<event>ASSET_SUBMISSION_Asset Owner_APPROVED</event>
          <classification-criteria-sets>
            <classification-criteria-set-
    name>SecurityApplicableAssets</classification-criteria-set-name>
          </classification-criteria-sets>
        </filter>
        <filter name=“SecurityArchitectApprovalNotRequired”>
          <event>ASSET_SUBMISSION_Asset Owner_APPROVED</event>
          <classification-criteria-sets complement=“true”>
            <classification-criteria-set-
    name>SecurityApplicableAssets</classification-criteria-set-name>
          </classification-criteria-sets>
        </filter>
        <filter name=“DatabaseArchitectApprovalRequired”>
          <event>ASSET_SUBMISSION_Asset Owner_APPROVED</event>
          <classification-criteria-sets>
            <classification-criteria-set-
    name>DatabaseApplicableAssets</classification-criteria-set-name>
          </classification-criteria-sets>
        </filter>
        <filter name=“DatabaseArchitectApprovalNotRequired”>
          <event>ASSET_SUBMISSION_Asset Owner_APPROVED</event>
          <classification-criteria-sets complement=“true”>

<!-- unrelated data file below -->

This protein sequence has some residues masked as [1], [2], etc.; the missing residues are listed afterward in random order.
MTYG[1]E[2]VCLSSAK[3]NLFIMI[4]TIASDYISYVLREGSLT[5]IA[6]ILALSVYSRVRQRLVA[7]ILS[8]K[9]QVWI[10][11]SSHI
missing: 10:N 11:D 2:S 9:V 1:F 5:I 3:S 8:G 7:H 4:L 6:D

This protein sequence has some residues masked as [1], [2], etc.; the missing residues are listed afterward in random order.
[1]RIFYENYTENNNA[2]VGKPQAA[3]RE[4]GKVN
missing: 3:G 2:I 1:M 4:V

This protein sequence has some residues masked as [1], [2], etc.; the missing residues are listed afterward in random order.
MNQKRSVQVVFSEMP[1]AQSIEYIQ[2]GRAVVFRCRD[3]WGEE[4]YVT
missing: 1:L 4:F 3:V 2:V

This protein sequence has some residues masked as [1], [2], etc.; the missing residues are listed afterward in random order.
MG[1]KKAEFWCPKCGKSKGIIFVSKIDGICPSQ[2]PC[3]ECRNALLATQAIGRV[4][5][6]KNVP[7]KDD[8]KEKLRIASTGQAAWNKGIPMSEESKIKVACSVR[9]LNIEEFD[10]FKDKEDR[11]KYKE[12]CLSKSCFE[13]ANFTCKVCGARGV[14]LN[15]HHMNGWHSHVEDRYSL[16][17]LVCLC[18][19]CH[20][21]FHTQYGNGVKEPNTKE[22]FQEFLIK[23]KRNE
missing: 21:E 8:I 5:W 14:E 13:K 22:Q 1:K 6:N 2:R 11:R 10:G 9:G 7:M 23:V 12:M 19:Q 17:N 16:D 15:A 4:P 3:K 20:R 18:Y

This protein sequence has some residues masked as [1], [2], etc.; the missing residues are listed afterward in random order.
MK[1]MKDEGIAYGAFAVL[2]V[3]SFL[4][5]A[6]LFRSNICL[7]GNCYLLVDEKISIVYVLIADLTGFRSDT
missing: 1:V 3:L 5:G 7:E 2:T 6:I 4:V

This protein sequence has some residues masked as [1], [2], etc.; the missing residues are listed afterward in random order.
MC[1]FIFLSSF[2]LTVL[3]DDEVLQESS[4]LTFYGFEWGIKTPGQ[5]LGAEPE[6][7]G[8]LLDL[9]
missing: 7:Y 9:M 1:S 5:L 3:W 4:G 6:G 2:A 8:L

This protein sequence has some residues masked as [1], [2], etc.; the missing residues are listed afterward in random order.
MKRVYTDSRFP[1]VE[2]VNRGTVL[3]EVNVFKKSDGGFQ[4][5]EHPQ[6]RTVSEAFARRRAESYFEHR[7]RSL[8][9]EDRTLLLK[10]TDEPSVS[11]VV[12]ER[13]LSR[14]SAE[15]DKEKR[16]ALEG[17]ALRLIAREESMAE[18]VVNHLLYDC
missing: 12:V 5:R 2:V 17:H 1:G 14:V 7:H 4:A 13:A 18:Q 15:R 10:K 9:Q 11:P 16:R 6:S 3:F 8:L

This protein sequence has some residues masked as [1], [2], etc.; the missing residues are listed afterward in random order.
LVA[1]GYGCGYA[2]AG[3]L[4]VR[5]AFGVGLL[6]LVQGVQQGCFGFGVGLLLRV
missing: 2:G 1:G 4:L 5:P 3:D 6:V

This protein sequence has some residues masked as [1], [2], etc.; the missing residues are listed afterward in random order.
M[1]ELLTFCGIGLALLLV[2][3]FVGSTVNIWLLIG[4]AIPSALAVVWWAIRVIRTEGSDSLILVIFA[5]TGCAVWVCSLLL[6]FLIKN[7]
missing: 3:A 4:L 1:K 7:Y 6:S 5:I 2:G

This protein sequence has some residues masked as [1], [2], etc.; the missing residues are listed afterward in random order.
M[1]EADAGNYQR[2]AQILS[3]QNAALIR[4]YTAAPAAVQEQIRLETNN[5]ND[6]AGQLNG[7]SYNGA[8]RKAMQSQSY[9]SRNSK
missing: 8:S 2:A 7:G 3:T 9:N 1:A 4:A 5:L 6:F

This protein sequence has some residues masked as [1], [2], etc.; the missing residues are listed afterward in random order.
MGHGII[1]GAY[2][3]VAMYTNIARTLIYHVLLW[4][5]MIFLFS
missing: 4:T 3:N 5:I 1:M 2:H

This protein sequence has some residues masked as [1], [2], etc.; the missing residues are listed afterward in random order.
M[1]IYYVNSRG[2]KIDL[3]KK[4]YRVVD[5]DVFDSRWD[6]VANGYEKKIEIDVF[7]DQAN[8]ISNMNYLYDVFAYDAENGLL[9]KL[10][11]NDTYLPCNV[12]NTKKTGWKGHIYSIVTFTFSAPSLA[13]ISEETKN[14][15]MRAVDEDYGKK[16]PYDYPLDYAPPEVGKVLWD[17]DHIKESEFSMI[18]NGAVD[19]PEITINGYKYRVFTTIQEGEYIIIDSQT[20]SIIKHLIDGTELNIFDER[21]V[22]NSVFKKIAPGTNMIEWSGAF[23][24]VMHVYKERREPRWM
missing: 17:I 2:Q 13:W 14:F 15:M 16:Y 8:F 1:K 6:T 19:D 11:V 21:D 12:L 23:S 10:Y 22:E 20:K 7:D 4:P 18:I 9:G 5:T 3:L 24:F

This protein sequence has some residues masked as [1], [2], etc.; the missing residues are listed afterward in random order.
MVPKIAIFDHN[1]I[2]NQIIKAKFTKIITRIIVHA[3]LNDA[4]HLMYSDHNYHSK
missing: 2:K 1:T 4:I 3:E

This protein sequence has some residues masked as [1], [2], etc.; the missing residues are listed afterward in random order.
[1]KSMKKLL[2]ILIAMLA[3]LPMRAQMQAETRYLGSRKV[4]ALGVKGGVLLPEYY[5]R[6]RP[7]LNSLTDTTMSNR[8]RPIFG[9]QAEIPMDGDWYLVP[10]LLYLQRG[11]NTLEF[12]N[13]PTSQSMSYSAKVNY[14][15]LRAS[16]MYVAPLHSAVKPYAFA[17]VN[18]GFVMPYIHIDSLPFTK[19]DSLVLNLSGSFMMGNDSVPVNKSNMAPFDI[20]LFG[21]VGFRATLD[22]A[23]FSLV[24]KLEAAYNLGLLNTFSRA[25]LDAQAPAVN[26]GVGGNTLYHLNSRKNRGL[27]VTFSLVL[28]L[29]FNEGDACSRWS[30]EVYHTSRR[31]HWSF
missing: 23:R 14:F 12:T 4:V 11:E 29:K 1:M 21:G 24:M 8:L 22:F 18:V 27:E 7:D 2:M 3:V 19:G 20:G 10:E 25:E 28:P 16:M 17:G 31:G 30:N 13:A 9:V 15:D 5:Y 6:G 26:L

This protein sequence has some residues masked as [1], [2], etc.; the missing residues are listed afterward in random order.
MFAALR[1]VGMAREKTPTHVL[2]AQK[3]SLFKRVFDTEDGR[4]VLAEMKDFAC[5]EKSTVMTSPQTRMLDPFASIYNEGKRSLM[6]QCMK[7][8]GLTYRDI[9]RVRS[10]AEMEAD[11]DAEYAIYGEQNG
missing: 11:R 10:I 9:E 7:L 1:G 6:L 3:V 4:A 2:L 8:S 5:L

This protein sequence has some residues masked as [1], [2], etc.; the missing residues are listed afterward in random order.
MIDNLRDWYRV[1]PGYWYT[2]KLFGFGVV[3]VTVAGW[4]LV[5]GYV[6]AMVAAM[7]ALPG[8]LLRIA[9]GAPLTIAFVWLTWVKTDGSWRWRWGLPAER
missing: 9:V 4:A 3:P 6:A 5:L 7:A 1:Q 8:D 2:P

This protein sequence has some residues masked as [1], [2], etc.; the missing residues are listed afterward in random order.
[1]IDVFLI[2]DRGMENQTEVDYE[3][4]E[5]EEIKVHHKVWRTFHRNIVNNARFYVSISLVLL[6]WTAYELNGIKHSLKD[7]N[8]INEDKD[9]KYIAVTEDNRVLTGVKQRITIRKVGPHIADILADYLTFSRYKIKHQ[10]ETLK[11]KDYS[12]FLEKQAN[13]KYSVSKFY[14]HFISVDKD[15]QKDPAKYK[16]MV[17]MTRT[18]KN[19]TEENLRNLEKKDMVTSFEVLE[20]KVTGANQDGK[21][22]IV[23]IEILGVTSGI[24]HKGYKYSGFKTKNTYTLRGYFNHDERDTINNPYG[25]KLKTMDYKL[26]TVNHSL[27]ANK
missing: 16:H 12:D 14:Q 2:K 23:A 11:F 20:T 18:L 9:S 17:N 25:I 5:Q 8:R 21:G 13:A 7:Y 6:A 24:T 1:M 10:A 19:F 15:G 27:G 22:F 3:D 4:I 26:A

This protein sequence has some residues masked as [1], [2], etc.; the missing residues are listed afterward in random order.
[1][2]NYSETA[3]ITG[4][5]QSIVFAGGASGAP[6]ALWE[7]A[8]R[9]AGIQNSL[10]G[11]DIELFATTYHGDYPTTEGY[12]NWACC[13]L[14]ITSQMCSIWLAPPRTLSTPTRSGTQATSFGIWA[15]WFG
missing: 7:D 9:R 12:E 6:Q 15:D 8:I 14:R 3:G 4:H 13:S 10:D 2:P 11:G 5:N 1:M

<classification-criteria-set-
    name>DatabaseApplicableAssets</classification-criteria-set-name>
          </classification-criteria-sets>
        </filter>
      </filters>
      <actions>
        <action name=“NotifyAssetOwner”>
          <trigger-event>
            <event>ASSET_SUBMISSION_REQUESTED</event>
          </trigger-event>
          <listener>AssetOwnerNotification</listener>
        </action>
        <action name=“NotifySecurityArchitect”>
          <trigger-event>
           <event-filter>SecurityArchitectApprovalRequired</event-filter>
          </trigger-event>
          <listener>SecurityArchitectNotification</listener>
        </action>
        <action name=“NotifyDatabaseArchitect”>
          <trigger-event>
           <event-filter>DatabaseArchitectApprovalRequired</event-filter>
          </trigger-event>
          <listener>DatabaseArchitectNotification</listener>
        </action>
        <action name=“BypassSecurityArchitectApproval”>
          <trigger-event>
           <event-filter>SecurityArchitectApprovalNotRequired</event-filter>
          </trigger-event>
          <result-event
            event=“ASSET_SUBMISSION_SecurityArchitect_APPROVED” />
        </action>
        <action name=“BypassDatabaseArchitectApproval”>
          <trigger-event>
           <event-filter>DatabaseArchitectApprovalNotRequired</event-filter>
          </trigger-event>
          <result-event
            event=“ASSET_SUBMISSION_DatabaseArchitect_APPROVED” />
        </action>
        <action name=“ApproveSubmission” type=“SYNCHRONIZED”>
          <trigger-event>
            <event>ASSET_SUBMISSION_SecurityArchitect_APPROVED</event>
          </trigger-event>
          <trigger-event>
            <event>ASSET_SUBMISSION_DatabaseArchitect_APPROVED</event>
          </trigger-event>
          <listener>SubmissionApproval</listener>
          <result-event event=“SUBMISSION_APPROVED” />